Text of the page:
I had the chance to meet the current Asparagus Queen and some former Asparagus Queens as well (their families own the local asparagus farms). They told me everything about asparagus, how it is cultivated, and how they keep the tradition alive. Later on that night I spent some time at the house of an asparagus farmer where they showed me how they clean and cut them and I also enjoyed some asparagus delicacies with them.
At the festival, I visited a beautiful exhibition by photographer Marie Preaud called the Labor of Love. The photographs were taken during the Asparagus season in 2017 and showed the work of the farmers through the photographer’s eyes.
In the meantime the festival was in full swing, there was a competition with the quickest asparagus peeler, you could learn how to recognize where the asparagus grew and how to cut them, an artist was making an asparagus statue entirely made of sand. Also, there were a lot of stands selling food and drinks. From asparagus dishes to Greek souvlaki. We had a lovely meal at chef’s Tommy Möbius stand, who is a Michelin star chef and had prepared a delicious dish made with asparagus, squid and gnocchi.
The night ended with live music, dancing and great wine from the area. Who would have thought that an asparagus festival would be so much fun?
Day Three Schwetzingen
On my last day in Baden Württemberg, I began my day with a guided tour of Schwetzingen Palace and its gardens before leaving for the airport.
Schwetzingen Palace, like so many others, was originally little more than a summer retreat and fishing lodge for the nobility. In the middle of the 18th century, various Electors of the Palatinate embellished both the castle and gardens, mimicking the formal Versailles. The castle expanded into Baroque wings with some later Rococo additions. A 10-kilometer long tree-lined avenue led from the castle’s entry to the university town of Heidelberg. When the city of Schwetzingen was absorbed into the Duchy of Baden, the castle became a ducal residence.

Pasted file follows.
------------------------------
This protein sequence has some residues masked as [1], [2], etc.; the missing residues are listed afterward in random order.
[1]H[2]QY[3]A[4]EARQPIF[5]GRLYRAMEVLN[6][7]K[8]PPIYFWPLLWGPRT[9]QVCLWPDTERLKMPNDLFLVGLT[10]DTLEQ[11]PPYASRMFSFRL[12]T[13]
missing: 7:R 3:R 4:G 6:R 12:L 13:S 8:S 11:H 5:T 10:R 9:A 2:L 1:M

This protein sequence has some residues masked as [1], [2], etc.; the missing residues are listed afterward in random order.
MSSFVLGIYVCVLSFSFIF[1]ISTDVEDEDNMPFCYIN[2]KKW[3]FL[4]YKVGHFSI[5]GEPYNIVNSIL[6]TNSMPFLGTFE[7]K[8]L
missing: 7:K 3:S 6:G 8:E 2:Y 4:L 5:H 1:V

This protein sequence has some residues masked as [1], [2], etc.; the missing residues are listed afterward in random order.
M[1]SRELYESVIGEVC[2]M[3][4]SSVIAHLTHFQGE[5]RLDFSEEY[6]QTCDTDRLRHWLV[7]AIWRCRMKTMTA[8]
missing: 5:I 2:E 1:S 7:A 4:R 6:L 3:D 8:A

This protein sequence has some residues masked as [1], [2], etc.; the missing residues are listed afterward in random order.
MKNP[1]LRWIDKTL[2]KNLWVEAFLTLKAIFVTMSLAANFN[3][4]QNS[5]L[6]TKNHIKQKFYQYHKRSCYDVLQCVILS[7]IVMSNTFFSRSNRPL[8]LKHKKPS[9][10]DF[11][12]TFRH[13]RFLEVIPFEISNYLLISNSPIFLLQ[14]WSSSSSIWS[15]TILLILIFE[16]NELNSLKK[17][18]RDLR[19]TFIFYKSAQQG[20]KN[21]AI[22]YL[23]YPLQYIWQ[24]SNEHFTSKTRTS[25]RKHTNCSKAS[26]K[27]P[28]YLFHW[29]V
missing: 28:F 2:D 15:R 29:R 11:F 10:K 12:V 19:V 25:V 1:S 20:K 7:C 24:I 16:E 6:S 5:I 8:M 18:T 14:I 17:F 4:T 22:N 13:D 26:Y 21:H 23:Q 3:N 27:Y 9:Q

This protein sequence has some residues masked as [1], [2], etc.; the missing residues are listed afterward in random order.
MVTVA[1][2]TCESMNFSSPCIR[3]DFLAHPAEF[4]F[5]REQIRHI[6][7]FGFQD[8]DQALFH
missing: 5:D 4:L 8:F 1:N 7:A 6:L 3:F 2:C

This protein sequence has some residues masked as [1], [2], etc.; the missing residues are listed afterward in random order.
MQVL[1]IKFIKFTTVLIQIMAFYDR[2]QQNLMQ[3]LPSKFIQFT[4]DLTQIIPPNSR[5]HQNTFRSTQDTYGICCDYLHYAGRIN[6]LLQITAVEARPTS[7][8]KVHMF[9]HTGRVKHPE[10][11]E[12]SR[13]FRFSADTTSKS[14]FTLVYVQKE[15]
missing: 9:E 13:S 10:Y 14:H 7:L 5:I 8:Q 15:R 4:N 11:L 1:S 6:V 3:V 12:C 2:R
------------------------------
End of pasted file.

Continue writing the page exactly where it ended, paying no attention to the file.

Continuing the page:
All too soon, it was time to take the train back to Stuttgart Airport and fly home.
How to get to Baden Württemberg, Germany
The easiest way to get to Baden Württemberg is to fly into Stuttgart, Frankfurt, or Baden Baden. Frankfurt has plenty of international flights from the UK and US as well as across Europe, while Stuttgart is mainly for European airlines. If you fly Ryanair, you’ll fly into Baden Baden.
Public transport is very reliable and convenient, with trains linking the airports to the city center, from which you can get to any other city in Germany. Another option is to hire a car and self-drive. If you do this, be sure you know the restrictions regarding your home driver’s license.
I very much enjoyed my time in Baden Württemberg. This region of Germany is beautiful and charming, filled with a plethora of castles and formal gardens against the backdrop of the Black Forest. And, of course, foodies will enjoy visiting for the unique Spargelfest and the culinary delights of the Black Forest region.
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I was a guest of the State Tourist Board Baden-Württemberg but all opinions are my own.